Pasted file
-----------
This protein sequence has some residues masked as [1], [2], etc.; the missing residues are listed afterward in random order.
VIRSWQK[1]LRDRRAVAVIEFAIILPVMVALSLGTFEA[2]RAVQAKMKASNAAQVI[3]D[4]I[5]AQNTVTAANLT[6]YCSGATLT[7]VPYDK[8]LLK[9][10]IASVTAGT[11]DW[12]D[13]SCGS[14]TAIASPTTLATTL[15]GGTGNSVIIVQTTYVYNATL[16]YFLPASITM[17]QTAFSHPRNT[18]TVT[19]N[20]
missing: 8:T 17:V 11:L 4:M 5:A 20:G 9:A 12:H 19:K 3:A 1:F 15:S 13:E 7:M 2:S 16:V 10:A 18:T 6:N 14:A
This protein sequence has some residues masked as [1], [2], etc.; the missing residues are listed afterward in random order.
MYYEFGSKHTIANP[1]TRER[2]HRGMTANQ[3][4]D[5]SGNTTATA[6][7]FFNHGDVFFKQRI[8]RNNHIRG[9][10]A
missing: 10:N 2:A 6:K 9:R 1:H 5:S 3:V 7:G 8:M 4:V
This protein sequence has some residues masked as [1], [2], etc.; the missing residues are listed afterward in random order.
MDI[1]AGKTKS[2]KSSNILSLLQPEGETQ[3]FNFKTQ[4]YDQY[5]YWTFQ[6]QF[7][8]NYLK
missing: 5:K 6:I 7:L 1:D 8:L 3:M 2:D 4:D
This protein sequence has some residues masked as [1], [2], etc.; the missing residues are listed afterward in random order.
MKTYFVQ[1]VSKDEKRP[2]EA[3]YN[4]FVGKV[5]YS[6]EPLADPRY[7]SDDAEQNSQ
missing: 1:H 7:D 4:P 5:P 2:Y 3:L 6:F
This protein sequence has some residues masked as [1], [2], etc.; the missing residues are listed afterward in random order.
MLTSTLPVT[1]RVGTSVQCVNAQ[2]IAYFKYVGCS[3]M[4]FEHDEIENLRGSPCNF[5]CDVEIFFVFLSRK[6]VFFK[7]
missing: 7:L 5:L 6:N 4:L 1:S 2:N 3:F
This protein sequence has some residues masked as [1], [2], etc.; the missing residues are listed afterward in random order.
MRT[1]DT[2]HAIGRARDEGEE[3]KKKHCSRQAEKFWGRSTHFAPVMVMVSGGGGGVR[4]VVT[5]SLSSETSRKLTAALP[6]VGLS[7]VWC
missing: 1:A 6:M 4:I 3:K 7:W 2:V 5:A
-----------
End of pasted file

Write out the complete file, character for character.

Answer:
This protein sequence has some residues masked as [1], [2], etc.; the missing residues are listed afterward in random order.
VIRSWQK[1]LRDRRAVAVIEFAIILPVMVALSLGTFEA[2]RAVQAKMKASNAAQVI[3]D[4]I[5]AQNTVTAANLT[6]YCSGATLT[7]VPYDK[8]LLK[9][10]IASVTAGT[11]DW[12]D[13]SCGS[14]TAIASPTTLATTL[15]GGTGNSVIIVQTTYVYNATL[16]YFLPASITM[17]QTAFSHPRNT[18]TVT[19]N[20]
missing: 8:T 17:V 11:L 4:M 5:A 20:G 9:A 12:H 19:K 3:A 1:F 15:S 13:E 7:M 2:S 16:V 10:A 18:T 6:N 14:A
This protein sequence has some residues masked as [1], [2], etc.; the missing residues are listed afterward in random order.
MYYEFGSKHTIANP[1]TRER[2]HRGMTANQ[3][4]D[5]SGNTTATA[6][7]FFNHGDVFFKQRI[8]RNNHIRG[9][10]A
missing: 10:N 2:A 6:K 9:R 1:H 5:S 3:V 7:G 8:M 4:V
This protein sequence has some residues masked as [1], [2], etc.; the missing residues are listed afterward in random order.
MDI[1]AGKTKS[2]KSSNILSLLQPEGETQ[3]FNFKTQ[4]YDQY[5]YWTFQ[6]QF[7][8]NYLK
missing: 5:K 6:I 7:L 1:D 8:L 3:M 2:D 4:D
This protein sequence has some residues masked as [1], [2], etc.; the missing residues are listed afterward in random order.
MKTYFVQ[1]VSKDEKRP[2]EA[3]YN[4]FVGKV[5]YS[6]EPLADPRY[7]SDDAEQNSQ
missing: 1:H 7:D 4:P 5:P 2:Y 3:L 6:F
This protein sequence has some residues masked as [1], [2], etc.; the missing residues are listed afterward in random order.
MLTSTLPVT[1]RVGTSVQCVNAQ[2]IAYFKYVGCS[3]M[4]FEHDEIENLRGSPCNF[5]CDVEIFFVFLSRK[6]VFFK[7]
missing: 7:L 5:L 6:N 4:L 1:S 2:N 3:F
This protein sequence has some residues masked as [1], [2], etc.; the missing residues are listed afterward in random order.
MRT[1]DT[2]HAIGRARDEGEE[3]KKKHCSRQAEKFWGRSTHFAPVMVMVSGGGGGVR[4]VVT[5]SLSSETSRKLTAALP[6]VGLS[7]VWC
missing: 1:A 6:M 4:I 3:K 7:W 2:V 5:A